“Squeaky bum time” is how Alex Ferguson described this part of the football season, but the only real squeaking seemed to be coming from the door shutting behind Hertha in the Bundesliga. “Too stupid to be rescued” was how the Berliner Kurier described their draw against Eintracht Frankfurt on Saturday.
They are still adrift at the bottom with Schalke and Leverkusen to play before they have to face the ugly spectacle of Franck Ribery bearing down on them with his scoring boots on for the last game of the season (sorry). Bizarrely, Hertha can decide the title over the next three weeks before their exodus begins and can look forward to a derby with FC. Union next year. And what a derby it will be. Union themselves secured their future in the zweite Liga with a fantastic victory over St Pauli featuring the free kick of the year from Torsten Mattuschka in front of a sold out Alten Försterei. I have been reliably informed that next season Hertha’s fans may well desert them quicker than you can say Arne Friedrich.
But this week, I’m going to talk about Türkiyemspor. The Kreuzberg Nationalmannschaft, as it were, in exile. As always St. Pauli come up as the torchbearers of the new football, but since the 1970s Türkiyem’ have been, well, like Kreuzberg. A multikulti team for a multikulti city. They even quote Marcel Proust in their programme.
At a press brunch on Wednesday, I was just getting over the fact that I was allowed past the doors and into the private lift at the exclusive Capital Club (not to mention the fact they provided their own pens for pretend jounalists) before I was spongeing a fag off management and hearing about how much good work they do towards a future where gays are accepted in football. I raised this as a question to Jörg Steinert from the Lesben-und Scwulenverband (Gay and Lesbian Federation) who was there to highlight the good work being done. He agreed with me that German football on the whole does seem a bit more progressive in these matters than England, but I still found it surprising considering the luddites we usually deal with. Again – even in exile, I suppose, this is still Kreuzberg.
Of course, they don’t play in their spiritual home any more, and a move out to Köpenick or Charlottenburg is out of the question, so the biggest hope is that the city can find some space in the former Templehof grounds for a ground and training pitches. For the time being though, they are stuck in what the Union fans call “Tierpark” (as the former home of BFC Dynamo) but what most of us know as the Ludwig Jahn Sportpark, called home by many at various times but unloved by all-Unions average attendance more than doubled on moving back to Köpenick, and if a home could be found at Templehof for Türkiyem their’s would rise twentyfold.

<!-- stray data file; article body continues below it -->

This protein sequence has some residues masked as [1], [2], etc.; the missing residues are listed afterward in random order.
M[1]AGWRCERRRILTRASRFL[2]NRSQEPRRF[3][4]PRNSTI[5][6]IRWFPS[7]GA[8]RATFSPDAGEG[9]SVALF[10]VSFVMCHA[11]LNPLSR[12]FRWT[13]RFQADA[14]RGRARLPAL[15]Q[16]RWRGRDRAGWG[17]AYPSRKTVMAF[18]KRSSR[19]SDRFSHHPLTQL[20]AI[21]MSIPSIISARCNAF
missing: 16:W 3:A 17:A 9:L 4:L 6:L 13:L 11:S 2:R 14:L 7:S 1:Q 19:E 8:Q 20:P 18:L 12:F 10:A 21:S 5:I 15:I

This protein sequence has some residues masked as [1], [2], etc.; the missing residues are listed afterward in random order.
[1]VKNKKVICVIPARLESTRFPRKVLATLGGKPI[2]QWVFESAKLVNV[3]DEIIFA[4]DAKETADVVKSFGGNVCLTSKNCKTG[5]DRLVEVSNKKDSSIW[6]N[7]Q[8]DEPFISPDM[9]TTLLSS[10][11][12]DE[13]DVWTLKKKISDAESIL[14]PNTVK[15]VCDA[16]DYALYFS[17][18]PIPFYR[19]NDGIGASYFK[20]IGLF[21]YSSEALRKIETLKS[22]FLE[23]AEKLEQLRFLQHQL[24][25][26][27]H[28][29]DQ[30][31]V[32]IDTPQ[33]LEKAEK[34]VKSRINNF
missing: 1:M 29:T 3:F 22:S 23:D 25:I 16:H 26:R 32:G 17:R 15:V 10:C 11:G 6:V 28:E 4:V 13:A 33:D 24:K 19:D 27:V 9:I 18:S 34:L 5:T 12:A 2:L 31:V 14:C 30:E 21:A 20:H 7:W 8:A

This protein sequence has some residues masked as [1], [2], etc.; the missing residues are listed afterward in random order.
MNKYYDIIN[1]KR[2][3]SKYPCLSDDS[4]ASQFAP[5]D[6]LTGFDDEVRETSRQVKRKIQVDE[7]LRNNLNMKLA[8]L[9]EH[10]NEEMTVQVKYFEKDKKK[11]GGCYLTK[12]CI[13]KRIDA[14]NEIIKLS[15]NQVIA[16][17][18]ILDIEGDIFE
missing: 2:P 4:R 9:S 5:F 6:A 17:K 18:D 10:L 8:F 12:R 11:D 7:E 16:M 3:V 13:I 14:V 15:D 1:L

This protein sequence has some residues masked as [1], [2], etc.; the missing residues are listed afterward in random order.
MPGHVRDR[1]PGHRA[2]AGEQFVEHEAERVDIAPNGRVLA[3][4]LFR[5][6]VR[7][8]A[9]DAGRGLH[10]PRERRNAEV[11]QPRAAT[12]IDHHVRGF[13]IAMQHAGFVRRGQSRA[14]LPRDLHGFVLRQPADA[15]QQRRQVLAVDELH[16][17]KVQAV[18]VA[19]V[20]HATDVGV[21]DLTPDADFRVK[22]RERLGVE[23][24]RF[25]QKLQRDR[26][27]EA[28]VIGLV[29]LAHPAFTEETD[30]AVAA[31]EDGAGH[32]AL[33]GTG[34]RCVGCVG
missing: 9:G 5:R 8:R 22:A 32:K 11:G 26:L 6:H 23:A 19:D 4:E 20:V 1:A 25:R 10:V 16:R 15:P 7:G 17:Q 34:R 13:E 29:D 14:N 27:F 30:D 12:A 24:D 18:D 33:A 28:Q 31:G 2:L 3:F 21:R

That night was the “home” game against Hamburg II, and a point was all that the top brass semed to hope for. They conceded that an away victory against HSV earlier in the season was “a bit lucky” and a draw would be enough for now to avoid getting sucked into the dogfight at the bottom. Hamburg scored with their only real chance of the game and Türkiyem missed two golden opportunities in the last five minutes to equalize. It wasn’t a disgrace, but humiliation followed on Saturday with a 4-2 loss at rock bottom Goslarer SC. Next week come – you guessed it – St Pauli II for a chance of further ruminations about the soul of football, and a chance to pick up some vital points to make sure they don’t end up in the Oberliga, and the financial bullshit that will come with it next year.
Their community work goes on unabated, and this is exemplified by their support for a five year old boy, Julian from Steglitz, who is fighting leukaemia. The whole 1st team will be at the Athene-Grundschule, Curtiusstraße 37, in Lichterfelde from 10 til 4pm to see if any of them fits as a blood donor for this poor little kid. They are encouraging more support on the day for this, and if you are coming over all Sting-like and need an incentive then they will also be doling out a few tickets for the following days St Pauli fixture.
Get yerselves down there, and get involved. It would be trite of me draw a parallel between a little boy dying and a football team needing sponsors (sorry Liverpool fans, Bill Shankly was wrong), but I will just urge you to show your support for both. Some fights are worth winning.